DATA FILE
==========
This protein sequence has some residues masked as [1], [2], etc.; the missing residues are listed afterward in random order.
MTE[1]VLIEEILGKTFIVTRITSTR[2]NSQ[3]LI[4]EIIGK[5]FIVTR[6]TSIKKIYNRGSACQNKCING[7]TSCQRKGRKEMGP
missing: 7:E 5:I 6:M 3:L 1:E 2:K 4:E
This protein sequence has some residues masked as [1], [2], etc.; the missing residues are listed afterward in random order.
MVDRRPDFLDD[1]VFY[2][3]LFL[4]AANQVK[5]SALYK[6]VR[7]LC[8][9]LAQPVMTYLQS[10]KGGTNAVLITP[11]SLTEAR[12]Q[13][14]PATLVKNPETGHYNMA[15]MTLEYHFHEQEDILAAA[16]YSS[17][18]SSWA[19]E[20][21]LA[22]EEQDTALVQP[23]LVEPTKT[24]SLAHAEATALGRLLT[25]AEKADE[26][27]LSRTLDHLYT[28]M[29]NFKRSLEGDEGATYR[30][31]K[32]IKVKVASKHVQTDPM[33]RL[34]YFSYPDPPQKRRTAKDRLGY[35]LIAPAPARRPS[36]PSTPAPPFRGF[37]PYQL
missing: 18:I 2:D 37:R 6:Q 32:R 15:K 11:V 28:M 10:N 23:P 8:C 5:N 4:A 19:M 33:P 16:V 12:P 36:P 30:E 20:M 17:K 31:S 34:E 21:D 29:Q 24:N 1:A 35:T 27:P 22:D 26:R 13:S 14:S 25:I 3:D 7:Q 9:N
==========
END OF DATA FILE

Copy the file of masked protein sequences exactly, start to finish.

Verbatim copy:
This protein sequence has some residues masked as [1], [2], etc.; the missing residues are listed afterward in random order.
MTE[1]VLIEEILGKTFIVTRITSTR[2]NSQ[3]LI[4]EIIGK[5]FIVTR[6]TSIKKIYNRGSACQNKCING[7]TSCQRKGRKEMGP
missing: 7:E 5:I 6:M 3:L 1:E 2:K 4:E
This protein sequence has some residues masked as [1], [2], etc.; the missing residues are listed afterward in random order.
MVDRRPDFLDD[1]VFY[2][3]LFL[4]AANQVK[5]SALYK[6]VR[7]LC[8][9]LAQPVMTYLQS[10]KGGTNAVLITP[11]SLTEAR[12]Q[13][14]PATLVKNPETGHYNMA[15]MTLEYHFHEQEDILAAA[16]YSS[17][18]SSWA[19]E[20][21]LA[22]EEQDTALVQP[23]LVEPTKT[24]SLAHAEATALGRLLT[25]AEKADE[26][27]LSRTLDHLYT[28]M[29]NFKRSLEGDEGATYR[30][31]K[32]IKVKVASKHVQTDPM[33]RL[34]YFSYPDPPQKRRTAKDRLGY[35]LIAPAPARRPS[36]PSTPAPPFRGF[37]PYQL
missing: 18:I 2:D 37:R 6:Q 32:R 15:K 11:V 28:M 10:N 23:P 8:C 5:N 4:A 19:M 33:P 16:V 12:P 36:P 30:E 20:M 17:K 31:S 34:E 21:D 29:Q 24:N 1:A 35:T 27:P 22:D 26:R 13:S 14:S 25:I 3:D 7:Q 9:N